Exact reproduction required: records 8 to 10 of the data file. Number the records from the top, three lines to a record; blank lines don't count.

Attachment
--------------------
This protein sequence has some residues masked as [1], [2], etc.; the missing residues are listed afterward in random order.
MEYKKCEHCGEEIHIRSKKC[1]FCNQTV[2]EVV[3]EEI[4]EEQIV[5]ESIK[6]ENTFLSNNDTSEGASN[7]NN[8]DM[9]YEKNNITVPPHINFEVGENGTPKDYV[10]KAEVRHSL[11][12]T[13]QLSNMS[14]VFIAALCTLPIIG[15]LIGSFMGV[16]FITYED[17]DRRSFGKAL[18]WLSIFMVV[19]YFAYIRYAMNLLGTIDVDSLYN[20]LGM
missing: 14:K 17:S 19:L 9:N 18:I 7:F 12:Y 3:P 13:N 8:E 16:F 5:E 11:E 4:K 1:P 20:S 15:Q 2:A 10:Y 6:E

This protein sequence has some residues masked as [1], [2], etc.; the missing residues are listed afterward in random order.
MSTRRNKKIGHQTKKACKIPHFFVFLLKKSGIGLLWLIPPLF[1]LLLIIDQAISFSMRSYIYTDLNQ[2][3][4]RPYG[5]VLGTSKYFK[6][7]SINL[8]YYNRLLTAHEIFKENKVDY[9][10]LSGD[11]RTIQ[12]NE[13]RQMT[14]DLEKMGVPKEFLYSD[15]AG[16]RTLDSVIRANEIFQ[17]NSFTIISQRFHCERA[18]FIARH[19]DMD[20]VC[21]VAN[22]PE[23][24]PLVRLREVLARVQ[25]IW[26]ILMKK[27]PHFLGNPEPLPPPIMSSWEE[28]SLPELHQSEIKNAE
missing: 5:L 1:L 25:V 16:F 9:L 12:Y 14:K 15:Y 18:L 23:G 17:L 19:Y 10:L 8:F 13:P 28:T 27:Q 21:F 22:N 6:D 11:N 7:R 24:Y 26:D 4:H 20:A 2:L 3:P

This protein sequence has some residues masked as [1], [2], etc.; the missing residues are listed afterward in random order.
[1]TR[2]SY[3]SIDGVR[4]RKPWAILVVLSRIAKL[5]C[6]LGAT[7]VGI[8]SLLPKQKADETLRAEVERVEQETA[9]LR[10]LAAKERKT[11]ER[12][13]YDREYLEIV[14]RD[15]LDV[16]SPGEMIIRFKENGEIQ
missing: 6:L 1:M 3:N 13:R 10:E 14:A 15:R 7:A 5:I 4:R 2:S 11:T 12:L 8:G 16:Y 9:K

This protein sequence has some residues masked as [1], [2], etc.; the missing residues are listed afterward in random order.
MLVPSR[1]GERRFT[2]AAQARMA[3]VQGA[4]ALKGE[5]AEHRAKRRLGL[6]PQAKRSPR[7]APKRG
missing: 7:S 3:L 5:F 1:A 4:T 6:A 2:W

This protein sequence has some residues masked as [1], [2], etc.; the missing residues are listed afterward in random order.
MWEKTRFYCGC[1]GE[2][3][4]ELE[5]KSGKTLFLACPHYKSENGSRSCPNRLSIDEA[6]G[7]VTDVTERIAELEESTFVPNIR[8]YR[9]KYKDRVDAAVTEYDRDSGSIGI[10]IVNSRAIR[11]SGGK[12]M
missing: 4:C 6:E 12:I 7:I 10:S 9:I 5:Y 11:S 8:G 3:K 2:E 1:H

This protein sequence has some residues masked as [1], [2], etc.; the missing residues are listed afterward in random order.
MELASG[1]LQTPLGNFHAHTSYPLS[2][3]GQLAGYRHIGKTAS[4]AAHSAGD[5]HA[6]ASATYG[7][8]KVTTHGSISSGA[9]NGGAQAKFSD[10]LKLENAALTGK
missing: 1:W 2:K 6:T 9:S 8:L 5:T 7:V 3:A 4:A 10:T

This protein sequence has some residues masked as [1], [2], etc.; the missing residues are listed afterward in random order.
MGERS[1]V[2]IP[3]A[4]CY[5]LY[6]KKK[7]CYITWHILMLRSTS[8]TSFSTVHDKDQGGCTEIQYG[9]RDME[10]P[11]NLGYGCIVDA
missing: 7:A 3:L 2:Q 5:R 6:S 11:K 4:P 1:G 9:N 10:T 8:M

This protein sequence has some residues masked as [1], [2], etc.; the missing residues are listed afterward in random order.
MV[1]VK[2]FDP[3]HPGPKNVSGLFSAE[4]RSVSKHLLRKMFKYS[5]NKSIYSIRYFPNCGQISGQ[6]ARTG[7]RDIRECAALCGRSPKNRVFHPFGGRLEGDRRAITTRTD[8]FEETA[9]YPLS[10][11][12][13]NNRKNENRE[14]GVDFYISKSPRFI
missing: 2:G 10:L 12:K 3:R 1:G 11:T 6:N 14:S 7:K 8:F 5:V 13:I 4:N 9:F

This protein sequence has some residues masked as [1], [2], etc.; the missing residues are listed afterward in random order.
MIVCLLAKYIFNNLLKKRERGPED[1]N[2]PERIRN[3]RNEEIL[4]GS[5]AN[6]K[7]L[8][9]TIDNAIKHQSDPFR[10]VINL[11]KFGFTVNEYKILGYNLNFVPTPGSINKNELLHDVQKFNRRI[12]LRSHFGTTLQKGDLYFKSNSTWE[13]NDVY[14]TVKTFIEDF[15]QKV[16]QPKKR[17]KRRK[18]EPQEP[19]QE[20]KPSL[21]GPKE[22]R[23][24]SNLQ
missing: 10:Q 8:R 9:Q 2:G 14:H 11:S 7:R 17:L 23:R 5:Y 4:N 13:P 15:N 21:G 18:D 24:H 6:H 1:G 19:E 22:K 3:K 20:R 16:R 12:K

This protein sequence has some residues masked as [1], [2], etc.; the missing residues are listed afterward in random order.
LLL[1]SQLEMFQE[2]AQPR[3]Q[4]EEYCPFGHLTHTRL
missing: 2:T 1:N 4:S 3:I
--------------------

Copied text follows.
This protein sequence has some residues masked as [1], [2], etc.; the missing residues are listed afterward in random order.
MV[1]VK[2]FDP[3]HPGPKNVSGLFSAE[4]RSVSKHLLRKMFKYS[5]NKSIYSIRYFPNCGQISGQ[6]ARTG[7]RDIRECAALCGRSPKNRVFHPFGGRLEGDRRAITTRTD[8]FEETA[9]YPLS[10][11][12][13]NNRKNENRE[14]GVDFYISKSPRFI
missing: 2:G 10:L 12:K 3:R 1:G 11:T 6:N 14:S 7:K 8:F 5:V 13:I 4:N 9:F

This protein sequence has some residues masked as [1], [2], etc.; the missing residues are listed afterward in random order.
MIVCLLAKYIFNNLLKKRERGPED[1]N[2]PERIRN[3]RNEEIL[4]GS[5]AN[6]K[7]L[8][9]TIDNAIKHQSDPFR[10]VINL[11]KFGFTVNEYKILGYNLNFVPTPGSINKNELLHDVQKFNRRI[12]LRSHFGTTLQKGDLYFKSNSTWE[13]NDVY[14]TVKTFIEDF[15]QKV[16]QPKKR[17]KRRK[18]EPQEP[19]QE[20]KPSL[21]GPKE[22]R[23][24]SNLQ
missing: 10:Q 8:R 9:Q 2:G 14:H 11:S 7:R 17:L 23:R 5:Y 4:N 13:P 15:N 21:G 18:D 24:H 6:H 1:G 19:E 22:K 3:K 20:R 16:R 12:K

This protein sequence has some residues masked as [1], [2], etc.; the missing residues are listed afterward in random order.
LLL[1]SQLEMFQE[2]AQPR[3]Q[4]EEYCPFGHLTHTRL
missing: 2:T 1:N 4:S 3:I